‘Escape Fire’ Documentary Sheds Light on the American Healthcare Crisis

Kurt Thurber

 

No matter one’s belief on the need to reform the healthcare system in the United States, it is hard to disagree that the system is in a state of disrepair if the best analogy to fix it is to start a fire to evade an even larger fire. In the documentary Escape Fire: The Fight to Rescue American Healthcare, filmmakers Matthew Heineman and Susan Fromke introduce the audience to the daunting task of reforming healthcare in the United States by telling the tale of the first escape fire, the act of starting a fire around oneself to escape a larger fire that cannot be outrun. 

 

“The film was called A Tale of Two Systems, which is pretty much the worst film title you could possibly have,” said Heineman. “Somebody sent us an essay by Dr. Don Berwick [former Administrator to the Centers for Medicare and Medicaid Services] on the future of healthcare. In his essay, he draws this beautiful parallel between a forest fire in Mann Gulch, Montana in 1949 and our current healthcare system.”

 

Escape Fire, which opens October 5, 2012, is constructed on three-levels: the human element, the problems with healthcare and the examination of the solutions for providing world-class, cost-efficient healthcare. While a work of nonfiction, the message and narrative pace suffers to some degree without an impact singular villain-- no Roger for Michael Moore to badger, no McDonald’s dollar menu to clog Morgan Spurlock’s arteries or usurpers to the King of Kong throne. Only the mass poor decisions of nutritional diet, antiquated training of medical students and a system that is more profitable if the U.S. general population is in need of constant medicinal treatment. All scary, none of those elements are as compelling or remarkably concentrated as Heath Ledger’s Joker.

 

While every transition is not seamless, the documentary does flow for a majority of the viewing and creates compelling story arcs (unfortunately Oregon primary-care physician Dr. Martin’s story arc fizzles out at the end). The investigation into the individuals struggle in the United States healthcare system creates a greater impact when presenting the technical policy and numbers involved.

 

·         17 percent of the United States GDP or 2.7 trillion dollars is spent on healthcare.

·         The United States ranks 50th in the world in life expectancy (imagine the outcry if the United States finished 50th in the London Olympics medal count).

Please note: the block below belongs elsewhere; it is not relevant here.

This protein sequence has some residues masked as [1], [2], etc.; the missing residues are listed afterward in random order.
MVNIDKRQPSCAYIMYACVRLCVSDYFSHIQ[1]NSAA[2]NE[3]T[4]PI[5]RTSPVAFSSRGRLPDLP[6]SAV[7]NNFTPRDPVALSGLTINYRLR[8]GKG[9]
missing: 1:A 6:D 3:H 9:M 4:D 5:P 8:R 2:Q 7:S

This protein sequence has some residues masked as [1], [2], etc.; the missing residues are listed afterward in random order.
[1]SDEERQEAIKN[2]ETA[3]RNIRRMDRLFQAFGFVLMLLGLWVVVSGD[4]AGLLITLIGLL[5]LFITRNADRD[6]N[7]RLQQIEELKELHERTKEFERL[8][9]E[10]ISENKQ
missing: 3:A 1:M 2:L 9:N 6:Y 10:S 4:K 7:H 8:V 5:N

·         The United States spends $300 billion dollars on pharmaceuticals, which is more than the rest of the world combined.

 

 

Perhaps the most remarkable aspect to Escape Fire is a complete vacuum of political ideology within its narrative construct. Aside from the occasional sound bite from a prominent politician, there are no mentions of death panels (minus one viewer in Wasilla, Alaska), the film concentrates on the marrow that makes up the healthcare system in the United States – how the reimbursement system is a “fee for service system” where doctors are pressured to see as many patients as possible, the oversaturation of pharmaceutical products in mainstream media (fun fact: the United States and New Zealand are the only two countries where it is legal for pharmaceutical companies to advertise their products on television), and the copious amounts of money involved in the healthcare industry.

 

“We did not want to make a film that was a red film or blue film,” said Heineman. “We wanted to make an American film. This crazy hyperbolic debate that has happened in Washington has really missed the mark. So many of these films are partisan and just preach to the choir.”

 

As for the solutions and without giving too much away, it is uplifting to see the U.S. Army and other military branches try alternative forms of medicine- acupuncture, meditation and yoga instead of pills to heal wounded veterans. Safeway’s holistic corporate approach to providing their employees with incentives to take preventive measures against chronic, preventable diseases is rightfully lauded. Even the smaller steps such as doctors and primary-care physicians taking more time to talk with patients give hope the United States healthcare system is not irrevocably broken.

 

“You listen to the debate on healthcare on the evening news and it would just bring you down,” said Fromke. “What we found was there are a lot of examples of good healthcare out there. There are some solutions to our healthcare system. We wanted to bring something much more positive to help the nation shift its mindset and create a culture of health and fitness.”

 

Escape Fire does not have much of an ending. It ends with a beginning for the people it follows and who are striving to improve and innovate within the system. The documentary presents the problems with the U.S. healthcare system in a rational, touching way that makes the solutions seem not like pockets of fire started as a last resort but lagoons of possibility from which we can all drink.

 

Author Bio:

Kurt Thurber is a contributing writer at Highbrow Magazine.

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